India’s first honey lab in Anand

June 4, 2018
 
Milk city Anand will soon be a centre for the country’s first hi-tech laboratory which will test honey — a symbol of well-being. Anand-headquartered National Dairy Development Board (NDDB) which is promoting scientific bee-keeping among farmers in the country, will house the world-class honey testing lab in collaboration with the National Bee Board (NBB).

NDDB has started the process of setting up the honey testing facility which will come up as part of its multi-disciplinary laboratory – Centre for Analysis in Livestock and Food (CALF), that currently deals with the testing needs of dairy food industry and livestock sector.

“Such a facility will develop a world class honey authenticity capability in the country and promote consumer confidence for honey,” said a NDDB official, adding that currently Indian laboratories lack analytical facilities to meet the stringent benchmarks for purity and quality of honey as per international regulations including that of the Codex Alimentarius Commission and the European Union Commission.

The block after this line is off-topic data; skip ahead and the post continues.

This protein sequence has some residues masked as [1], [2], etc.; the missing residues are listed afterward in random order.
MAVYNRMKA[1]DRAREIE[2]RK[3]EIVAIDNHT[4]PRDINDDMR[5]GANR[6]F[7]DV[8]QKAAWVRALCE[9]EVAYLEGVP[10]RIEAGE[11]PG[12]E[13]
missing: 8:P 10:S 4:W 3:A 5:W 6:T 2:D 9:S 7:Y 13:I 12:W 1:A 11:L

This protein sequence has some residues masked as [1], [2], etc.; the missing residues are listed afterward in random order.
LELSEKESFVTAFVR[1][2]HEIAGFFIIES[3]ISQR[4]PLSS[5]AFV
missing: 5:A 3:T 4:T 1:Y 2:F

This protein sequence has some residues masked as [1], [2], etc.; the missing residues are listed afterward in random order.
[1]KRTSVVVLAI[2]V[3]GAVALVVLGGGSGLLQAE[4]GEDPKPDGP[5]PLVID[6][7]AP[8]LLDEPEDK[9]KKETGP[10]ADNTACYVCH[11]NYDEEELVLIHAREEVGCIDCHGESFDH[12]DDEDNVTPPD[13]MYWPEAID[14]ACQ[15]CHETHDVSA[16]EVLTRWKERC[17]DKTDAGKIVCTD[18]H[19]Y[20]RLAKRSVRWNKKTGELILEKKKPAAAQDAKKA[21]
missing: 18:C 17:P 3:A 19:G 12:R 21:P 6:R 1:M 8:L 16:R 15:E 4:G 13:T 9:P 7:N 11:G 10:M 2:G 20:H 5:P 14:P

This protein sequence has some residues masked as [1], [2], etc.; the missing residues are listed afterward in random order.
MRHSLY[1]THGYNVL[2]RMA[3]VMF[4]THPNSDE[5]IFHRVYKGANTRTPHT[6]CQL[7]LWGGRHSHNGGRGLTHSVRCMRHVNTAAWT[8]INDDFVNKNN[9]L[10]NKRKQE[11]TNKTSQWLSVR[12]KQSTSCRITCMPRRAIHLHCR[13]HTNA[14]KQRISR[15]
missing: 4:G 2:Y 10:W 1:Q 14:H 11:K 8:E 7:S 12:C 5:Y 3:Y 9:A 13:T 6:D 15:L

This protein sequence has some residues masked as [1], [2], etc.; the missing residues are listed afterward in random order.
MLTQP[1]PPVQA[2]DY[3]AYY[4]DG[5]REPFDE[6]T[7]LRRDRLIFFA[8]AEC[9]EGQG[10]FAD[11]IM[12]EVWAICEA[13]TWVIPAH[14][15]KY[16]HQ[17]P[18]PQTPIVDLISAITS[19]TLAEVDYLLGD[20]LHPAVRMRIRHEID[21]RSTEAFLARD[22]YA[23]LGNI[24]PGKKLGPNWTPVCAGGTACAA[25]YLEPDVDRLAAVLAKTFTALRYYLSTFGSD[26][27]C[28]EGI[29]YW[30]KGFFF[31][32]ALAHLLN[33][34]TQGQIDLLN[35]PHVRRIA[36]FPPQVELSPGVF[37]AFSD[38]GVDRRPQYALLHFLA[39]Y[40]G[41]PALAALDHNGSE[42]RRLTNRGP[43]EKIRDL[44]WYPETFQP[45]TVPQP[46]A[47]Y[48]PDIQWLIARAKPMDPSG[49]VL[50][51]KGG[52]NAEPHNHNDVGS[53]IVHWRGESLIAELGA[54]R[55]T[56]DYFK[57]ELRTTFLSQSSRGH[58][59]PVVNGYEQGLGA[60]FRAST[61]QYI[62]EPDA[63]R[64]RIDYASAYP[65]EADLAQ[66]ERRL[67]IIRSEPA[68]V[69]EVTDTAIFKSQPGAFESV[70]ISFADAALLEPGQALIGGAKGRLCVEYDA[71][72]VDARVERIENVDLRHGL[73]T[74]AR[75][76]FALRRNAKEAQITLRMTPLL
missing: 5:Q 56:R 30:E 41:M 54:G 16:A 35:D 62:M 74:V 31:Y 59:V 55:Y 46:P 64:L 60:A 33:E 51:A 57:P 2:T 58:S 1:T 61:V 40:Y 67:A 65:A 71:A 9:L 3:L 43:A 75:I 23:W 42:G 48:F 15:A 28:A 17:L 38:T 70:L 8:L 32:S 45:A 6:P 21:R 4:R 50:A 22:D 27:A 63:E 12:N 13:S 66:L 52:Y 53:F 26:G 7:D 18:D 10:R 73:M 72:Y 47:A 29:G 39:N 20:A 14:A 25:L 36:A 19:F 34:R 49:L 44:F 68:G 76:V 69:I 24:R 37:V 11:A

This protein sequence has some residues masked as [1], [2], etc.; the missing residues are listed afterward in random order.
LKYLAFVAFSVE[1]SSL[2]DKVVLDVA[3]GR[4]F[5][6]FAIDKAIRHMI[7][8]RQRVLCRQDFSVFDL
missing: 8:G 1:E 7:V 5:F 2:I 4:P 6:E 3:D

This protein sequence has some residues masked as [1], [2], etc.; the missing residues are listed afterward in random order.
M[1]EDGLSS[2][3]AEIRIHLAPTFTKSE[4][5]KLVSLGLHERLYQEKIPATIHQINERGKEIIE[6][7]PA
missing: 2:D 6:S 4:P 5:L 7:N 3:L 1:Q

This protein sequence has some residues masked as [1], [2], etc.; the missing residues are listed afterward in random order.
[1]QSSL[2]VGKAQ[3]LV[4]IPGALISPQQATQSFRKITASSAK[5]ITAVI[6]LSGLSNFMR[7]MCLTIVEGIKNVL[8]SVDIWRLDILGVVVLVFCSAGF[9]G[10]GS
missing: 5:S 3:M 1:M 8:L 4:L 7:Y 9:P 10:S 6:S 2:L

“Mostly samples of honey for export are sent to Intertek’s laboratory at Germany or United States for testing before being exported to meet the requirements of international regulations,” the official said.

The authenticity of honey is one of the most crucial parts of honey testing besides quality parameters, residues and contaminants.

“Authenticity of honey includes on the one hand, the determination of the geographical and botanical origin and on the other hand, it must be evaluated whether honey has been adulterated with foreign sugars or whether honey was produced by excessive sugar feeding to the bees,” the official said.

In February last, NDDB along with NBB had initiated the drive to promote bee-keeping among farmers by utilizing the dairy cooperative network in the country.

The nationwide drive was kicked off to sensitize extension officers and field staff of milk unions located in different part of the country regarding importance of bee-keeping as an additional livelihood option and its role in enhancing yields of major agricultural and horticultural crops.
 
Farmers are being provided practical training by well–known bee-keepers and institutions of the country.

“Besides honey, farmers are also trained in production of other bee-hive products such as wax, pollen, royal jelly, propolis and bee-venom,” the official said.

Some of the milk unions including Banas Dairy in Gujarat, West Bengal’s Sunderban, Bihar’s Muzaffarpur have already started procuring and marketing of honey using their dairy infrastructure and many other milk unions are in the process of initiating the activity.

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